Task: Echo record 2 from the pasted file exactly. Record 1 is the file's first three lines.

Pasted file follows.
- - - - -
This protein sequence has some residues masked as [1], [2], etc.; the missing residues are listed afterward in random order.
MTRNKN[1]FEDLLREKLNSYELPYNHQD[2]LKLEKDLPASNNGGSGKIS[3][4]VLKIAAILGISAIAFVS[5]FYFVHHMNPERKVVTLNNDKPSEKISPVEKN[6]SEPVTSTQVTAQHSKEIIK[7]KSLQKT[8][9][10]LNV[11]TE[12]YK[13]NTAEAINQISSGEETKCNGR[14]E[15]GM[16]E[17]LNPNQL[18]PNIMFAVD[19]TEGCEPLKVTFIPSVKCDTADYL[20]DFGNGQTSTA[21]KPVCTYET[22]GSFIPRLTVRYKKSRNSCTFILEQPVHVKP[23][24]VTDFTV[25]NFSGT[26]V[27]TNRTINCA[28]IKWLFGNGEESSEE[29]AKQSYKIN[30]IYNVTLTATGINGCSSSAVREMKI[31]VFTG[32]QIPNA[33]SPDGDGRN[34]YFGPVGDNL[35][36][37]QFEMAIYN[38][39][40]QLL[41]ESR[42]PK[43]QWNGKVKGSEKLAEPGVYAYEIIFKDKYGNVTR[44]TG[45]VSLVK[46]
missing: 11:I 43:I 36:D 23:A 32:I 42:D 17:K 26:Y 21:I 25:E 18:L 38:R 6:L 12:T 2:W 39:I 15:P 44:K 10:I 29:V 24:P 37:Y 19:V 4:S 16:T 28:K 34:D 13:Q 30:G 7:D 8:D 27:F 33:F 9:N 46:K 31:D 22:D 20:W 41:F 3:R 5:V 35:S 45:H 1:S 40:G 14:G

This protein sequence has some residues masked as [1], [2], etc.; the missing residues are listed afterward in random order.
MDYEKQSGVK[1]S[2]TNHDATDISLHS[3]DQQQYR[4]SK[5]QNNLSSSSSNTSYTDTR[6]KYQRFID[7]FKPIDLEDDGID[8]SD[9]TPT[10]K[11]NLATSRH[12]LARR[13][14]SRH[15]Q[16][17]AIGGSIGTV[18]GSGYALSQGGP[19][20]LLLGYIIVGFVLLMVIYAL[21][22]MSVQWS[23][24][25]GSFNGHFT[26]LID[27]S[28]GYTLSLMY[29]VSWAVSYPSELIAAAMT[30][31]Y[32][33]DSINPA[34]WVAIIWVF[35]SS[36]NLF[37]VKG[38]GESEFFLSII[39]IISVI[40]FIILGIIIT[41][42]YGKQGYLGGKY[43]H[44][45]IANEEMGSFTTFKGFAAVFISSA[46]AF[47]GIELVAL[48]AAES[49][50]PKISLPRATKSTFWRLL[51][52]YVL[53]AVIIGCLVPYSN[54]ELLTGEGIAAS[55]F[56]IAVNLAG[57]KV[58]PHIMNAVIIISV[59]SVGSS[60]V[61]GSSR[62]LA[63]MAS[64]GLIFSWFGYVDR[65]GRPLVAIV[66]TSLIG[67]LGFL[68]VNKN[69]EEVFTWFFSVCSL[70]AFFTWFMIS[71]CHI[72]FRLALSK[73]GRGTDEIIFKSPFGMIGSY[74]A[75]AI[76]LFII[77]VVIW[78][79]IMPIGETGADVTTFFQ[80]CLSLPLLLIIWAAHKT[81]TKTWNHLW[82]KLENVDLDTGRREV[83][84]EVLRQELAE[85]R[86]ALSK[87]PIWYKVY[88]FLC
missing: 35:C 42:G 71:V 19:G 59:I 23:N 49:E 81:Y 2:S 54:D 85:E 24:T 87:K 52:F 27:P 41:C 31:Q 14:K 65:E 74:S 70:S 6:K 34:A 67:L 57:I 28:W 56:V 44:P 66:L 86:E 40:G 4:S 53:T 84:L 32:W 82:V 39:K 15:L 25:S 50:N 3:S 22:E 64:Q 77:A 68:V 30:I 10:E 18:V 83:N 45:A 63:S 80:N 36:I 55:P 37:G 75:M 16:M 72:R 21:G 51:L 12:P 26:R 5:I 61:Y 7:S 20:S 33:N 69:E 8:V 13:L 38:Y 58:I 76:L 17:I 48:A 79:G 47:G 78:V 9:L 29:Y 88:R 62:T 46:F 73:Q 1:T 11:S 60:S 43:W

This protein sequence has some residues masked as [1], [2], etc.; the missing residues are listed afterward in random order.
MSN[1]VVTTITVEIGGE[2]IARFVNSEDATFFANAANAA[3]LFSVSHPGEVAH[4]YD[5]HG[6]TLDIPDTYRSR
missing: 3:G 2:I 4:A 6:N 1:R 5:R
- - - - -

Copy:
This protein sequence has some residues masked as [1], [2], etc.; the missing residues are listed afterward in random order.
MDYEKQSGVK[1]S[2]TNHDATDISLHS[3]DQQQYR[4]SK[5]QNNLSSSSSNTSYTDTR[6]KYQRFID[7]FKPIDLEDDGID[8]SD[9]TPT[10]K[11]NLATSRH[12]LARR[13][14]SRH[15]Q[16][17]AIGGSIGTV[18]GSGYALSQGGP[19][20]LLLGYIIVGFVLLMVIYAL[21][22]MSVQWS[23][24][25]GSFNGHFT[26]LID[27]S[28]GYTLSLMY[29]VSWAVSYPSELIAAAMT[30][31]Y[32][33]DSINPA[34]WVAIIWVF[35]SS[36]NLF[37]VKG[38]GESEFFLSII[39]IISVI[40]FIILGIIIT[41][42]YGKQGYLGGKY[43]H[44][45]IANEEMGSFTTFKGFAAVFISSA[46]AF[47]GIELVAL[48]AAES[49][50]PKISLPRATKSTFWRLL[51][52]YVL[53]AVIIGCLVPYSN[54]ELLTGEGIAAS[55]F[56]IAVNLAG[57]KV[58]PHIMNAVIIISV[59]SVGSS[60]V[61]GSSR[62]LA[63]MAS[64]GLIFSWFGYVDR[65]GRPLVAIV[66]TSLIG[67]LGFL[68]VNKN[69]EEVFTWFFSVCSL[70]AFFTWFMIS[71]CHI[72]FRLALSK[73]GRGTDEIIFKSPFGMIGSY[74]A[75]AI[76]LFII[77]VVIW[78][79]IMPIGETGADVTTFFQ[80]CLSLPLLLIIWAAHKT[81]TKTWNHLW[82]KLENVDLDTGRREV[83][84]EVLRQELAE[85]R[86]ALSK[87]PIWYKVY[88]FLC
missing: 35:C 42:G 71:V 19:G 59:I 23:N 49:E 81:Y 2:S 54:D 85:E 24:T 87:K 52:F 27:P 41:C 31:Q 14:K 65:E 74:S 70:S 6:K 34:A 67:L 57:I 28:W 56:V 44:P 66:L 86:E 40:G 4:S 53:T 84:L 32:W 82:V 39:K 15:L 25:S 50:N 3:S 22:E 64:Q 77:A 68:V 30:I 10:E 18:V 83:N 45:A 63:S 80:N 36:I 55:P 37:G 75:M 16:M 72:R 21:G 51:L 12:P 26:R 5:I 61:Y 7:S 20:S 33:N 69:E 8:V 13:L 38:Y 58:I 76:L 17:I 48:A 79:G 47:G 78:V 9:L 29:Y 88:R 62:T 46:F 73:Q 1:T 11:S 60:S 43:W